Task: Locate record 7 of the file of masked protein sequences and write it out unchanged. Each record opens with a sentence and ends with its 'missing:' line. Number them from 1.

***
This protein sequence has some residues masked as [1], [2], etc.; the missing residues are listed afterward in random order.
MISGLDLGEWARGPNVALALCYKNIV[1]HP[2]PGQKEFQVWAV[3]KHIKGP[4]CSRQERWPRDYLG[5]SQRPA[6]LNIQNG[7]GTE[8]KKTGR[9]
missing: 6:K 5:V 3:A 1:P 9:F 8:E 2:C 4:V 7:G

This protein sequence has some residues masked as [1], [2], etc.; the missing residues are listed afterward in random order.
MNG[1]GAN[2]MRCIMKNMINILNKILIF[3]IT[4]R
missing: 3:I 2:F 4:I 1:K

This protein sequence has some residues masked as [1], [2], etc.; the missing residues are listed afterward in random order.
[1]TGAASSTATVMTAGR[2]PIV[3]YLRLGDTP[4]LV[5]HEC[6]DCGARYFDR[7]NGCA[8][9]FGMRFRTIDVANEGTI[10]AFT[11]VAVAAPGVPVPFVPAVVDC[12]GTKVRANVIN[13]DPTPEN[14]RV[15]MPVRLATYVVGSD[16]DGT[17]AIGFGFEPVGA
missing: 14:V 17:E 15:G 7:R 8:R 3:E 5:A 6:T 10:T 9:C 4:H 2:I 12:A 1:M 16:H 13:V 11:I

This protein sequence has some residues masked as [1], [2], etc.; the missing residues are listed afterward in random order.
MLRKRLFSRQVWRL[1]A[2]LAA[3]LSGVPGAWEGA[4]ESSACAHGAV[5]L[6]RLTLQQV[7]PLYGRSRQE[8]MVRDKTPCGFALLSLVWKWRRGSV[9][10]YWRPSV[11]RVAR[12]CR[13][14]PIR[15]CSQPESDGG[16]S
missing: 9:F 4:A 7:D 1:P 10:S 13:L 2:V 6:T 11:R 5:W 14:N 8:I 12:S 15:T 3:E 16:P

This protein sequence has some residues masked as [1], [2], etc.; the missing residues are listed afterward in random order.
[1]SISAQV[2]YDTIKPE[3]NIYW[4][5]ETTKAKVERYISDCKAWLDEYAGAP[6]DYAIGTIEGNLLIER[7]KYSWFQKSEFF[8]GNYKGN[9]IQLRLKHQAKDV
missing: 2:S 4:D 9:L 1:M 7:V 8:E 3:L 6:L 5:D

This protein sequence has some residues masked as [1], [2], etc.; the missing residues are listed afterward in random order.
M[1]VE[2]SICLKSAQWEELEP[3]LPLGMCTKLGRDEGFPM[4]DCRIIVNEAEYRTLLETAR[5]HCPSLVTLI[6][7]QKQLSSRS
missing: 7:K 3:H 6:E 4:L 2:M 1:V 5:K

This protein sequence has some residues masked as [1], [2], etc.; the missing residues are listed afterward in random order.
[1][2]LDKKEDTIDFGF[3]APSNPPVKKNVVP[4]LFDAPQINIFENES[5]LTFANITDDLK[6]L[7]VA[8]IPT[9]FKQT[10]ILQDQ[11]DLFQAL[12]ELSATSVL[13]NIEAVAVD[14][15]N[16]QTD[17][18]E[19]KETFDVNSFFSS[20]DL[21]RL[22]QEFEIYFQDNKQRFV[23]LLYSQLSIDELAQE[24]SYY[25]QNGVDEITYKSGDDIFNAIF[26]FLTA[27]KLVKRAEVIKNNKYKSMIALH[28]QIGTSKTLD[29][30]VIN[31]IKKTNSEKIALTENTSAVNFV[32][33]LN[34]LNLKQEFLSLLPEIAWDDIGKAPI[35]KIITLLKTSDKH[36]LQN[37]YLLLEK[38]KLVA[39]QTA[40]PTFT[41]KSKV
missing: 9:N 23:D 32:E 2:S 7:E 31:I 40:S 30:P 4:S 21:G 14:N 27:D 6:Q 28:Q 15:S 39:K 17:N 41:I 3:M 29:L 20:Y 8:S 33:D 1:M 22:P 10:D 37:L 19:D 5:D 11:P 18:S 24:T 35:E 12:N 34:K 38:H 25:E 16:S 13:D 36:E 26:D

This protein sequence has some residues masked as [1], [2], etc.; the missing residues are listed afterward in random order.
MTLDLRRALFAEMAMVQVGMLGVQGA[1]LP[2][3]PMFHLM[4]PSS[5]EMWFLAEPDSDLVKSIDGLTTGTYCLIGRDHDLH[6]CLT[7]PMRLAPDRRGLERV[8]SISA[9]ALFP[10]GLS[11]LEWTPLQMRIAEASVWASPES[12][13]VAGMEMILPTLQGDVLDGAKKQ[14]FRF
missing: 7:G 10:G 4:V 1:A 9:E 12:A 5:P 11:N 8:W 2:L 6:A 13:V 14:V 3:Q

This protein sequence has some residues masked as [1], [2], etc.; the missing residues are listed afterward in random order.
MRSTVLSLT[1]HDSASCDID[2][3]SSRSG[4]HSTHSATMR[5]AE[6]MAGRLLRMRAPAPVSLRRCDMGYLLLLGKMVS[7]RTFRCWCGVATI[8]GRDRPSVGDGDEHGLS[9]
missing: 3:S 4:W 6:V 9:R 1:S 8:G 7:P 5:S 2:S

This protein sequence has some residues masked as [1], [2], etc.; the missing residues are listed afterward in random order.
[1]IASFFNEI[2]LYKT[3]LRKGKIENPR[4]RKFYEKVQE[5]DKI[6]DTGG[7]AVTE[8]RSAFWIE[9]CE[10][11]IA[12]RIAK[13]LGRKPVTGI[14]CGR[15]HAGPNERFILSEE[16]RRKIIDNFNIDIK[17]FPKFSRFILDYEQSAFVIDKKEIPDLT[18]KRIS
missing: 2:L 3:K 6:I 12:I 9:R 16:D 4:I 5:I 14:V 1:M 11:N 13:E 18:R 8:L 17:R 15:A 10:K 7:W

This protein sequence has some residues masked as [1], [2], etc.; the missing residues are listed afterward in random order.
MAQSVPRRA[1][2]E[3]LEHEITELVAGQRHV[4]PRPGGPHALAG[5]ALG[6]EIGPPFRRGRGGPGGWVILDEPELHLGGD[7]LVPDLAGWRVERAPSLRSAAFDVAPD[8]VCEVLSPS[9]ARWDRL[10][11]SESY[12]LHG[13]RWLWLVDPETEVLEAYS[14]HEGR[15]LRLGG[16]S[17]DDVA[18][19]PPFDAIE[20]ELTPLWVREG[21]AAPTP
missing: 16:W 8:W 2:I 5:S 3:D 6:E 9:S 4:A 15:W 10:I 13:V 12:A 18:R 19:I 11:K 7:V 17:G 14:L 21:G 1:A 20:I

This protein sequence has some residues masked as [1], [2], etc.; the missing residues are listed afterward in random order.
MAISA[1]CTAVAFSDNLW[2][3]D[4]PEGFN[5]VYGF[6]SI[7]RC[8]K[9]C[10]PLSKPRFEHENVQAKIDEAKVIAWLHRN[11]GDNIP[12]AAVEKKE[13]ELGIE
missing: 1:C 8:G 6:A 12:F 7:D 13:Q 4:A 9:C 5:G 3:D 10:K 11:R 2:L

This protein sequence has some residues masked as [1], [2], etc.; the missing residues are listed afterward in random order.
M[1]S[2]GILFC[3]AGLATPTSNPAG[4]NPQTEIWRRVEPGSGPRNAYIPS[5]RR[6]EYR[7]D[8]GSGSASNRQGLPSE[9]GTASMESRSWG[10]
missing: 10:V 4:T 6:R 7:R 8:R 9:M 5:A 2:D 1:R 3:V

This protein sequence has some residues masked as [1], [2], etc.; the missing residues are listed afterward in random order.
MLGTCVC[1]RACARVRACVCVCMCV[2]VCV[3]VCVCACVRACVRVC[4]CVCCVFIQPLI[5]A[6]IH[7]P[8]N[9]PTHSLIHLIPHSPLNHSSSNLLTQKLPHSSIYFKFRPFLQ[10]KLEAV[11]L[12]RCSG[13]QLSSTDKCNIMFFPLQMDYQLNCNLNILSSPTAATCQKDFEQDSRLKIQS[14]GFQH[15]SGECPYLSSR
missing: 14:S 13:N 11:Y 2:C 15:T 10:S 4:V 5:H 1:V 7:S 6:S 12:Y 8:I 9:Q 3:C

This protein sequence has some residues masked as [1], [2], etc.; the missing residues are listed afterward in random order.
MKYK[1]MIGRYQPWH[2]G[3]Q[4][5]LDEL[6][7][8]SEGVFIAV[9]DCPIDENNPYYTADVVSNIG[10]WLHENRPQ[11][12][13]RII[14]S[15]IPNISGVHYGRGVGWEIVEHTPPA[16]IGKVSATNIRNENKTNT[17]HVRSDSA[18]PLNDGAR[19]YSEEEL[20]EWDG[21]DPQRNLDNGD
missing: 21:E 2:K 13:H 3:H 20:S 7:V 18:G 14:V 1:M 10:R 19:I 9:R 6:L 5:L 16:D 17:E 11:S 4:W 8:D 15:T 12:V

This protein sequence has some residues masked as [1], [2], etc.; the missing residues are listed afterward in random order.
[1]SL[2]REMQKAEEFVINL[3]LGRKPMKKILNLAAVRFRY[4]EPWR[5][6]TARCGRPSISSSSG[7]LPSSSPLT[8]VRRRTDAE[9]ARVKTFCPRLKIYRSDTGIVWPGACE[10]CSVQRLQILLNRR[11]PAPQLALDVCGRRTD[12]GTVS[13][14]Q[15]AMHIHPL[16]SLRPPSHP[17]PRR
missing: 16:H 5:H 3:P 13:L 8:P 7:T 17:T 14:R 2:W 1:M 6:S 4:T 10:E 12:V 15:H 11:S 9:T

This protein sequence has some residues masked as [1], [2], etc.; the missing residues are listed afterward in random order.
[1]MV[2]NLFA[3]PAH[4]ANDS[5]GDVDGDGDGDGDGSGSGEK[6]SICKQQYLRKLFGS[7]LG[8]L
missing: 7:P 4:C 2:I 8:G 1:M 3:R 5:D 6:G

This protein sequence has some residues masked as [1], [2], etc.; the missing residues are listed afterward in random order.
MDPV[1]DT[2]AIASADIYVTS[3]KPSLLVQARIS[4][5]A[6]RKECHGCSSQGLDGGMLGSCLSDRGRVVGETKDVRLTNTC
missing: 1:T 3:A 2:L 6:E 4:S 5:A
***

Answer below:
This protein sequence has some residues masked as [1], [2], etc.; the missing residues are listed afterward in random order.
[1][2]LDKKEDTIDFGF[3]APSNPPVKKNVVP[4]LFDAPQINIFENES[5]LTFANITDDLK[6]L[7]VA[8]IPT[9]FKQT[10]ILQDQ[11]DLFQAL[12]ELSATSVL[13]NIEAVAVD[14][15]N[16]QTD[17][18]E[19]KETFDVNSFFSS[20]DL[21]RL[22]QEFEIYFQDNKQRFV[23]LLYSQLSIDELAQE[24]SYY[25]QNGVDEITYKSGDDIFNAIF[26]FLTA[27]KLVKRAEVIKNNKYKSMIALH[28]QIGTSKTLD[29][30]VIN[31]IKKTNSEKIALTENTSAVNFV[32][33]LN[34]LNLKQEFLSLLPEIAWDDIGKAPI[35]KIITLLKTSDKH[36]LQN[37]YLLLEK[38]KLVA[39]QTA[40]PTFT[41]KSKV
missing: 9:N 23:D 32:E 2:S 7:E 31:I 40:S 30:P 4:S 21:G 14:N 27:D 6:Q 28:Q 15:S 39:K 17:N 41:I 3:M 29:L 20:Y 8:S 33:D 1:M 22:P 10:D 37:L 19:D 5:D 11:P 18:S 24:T 35:E 12:N 34:K 38:H 25:E 16:S 13:D 36:E 26:D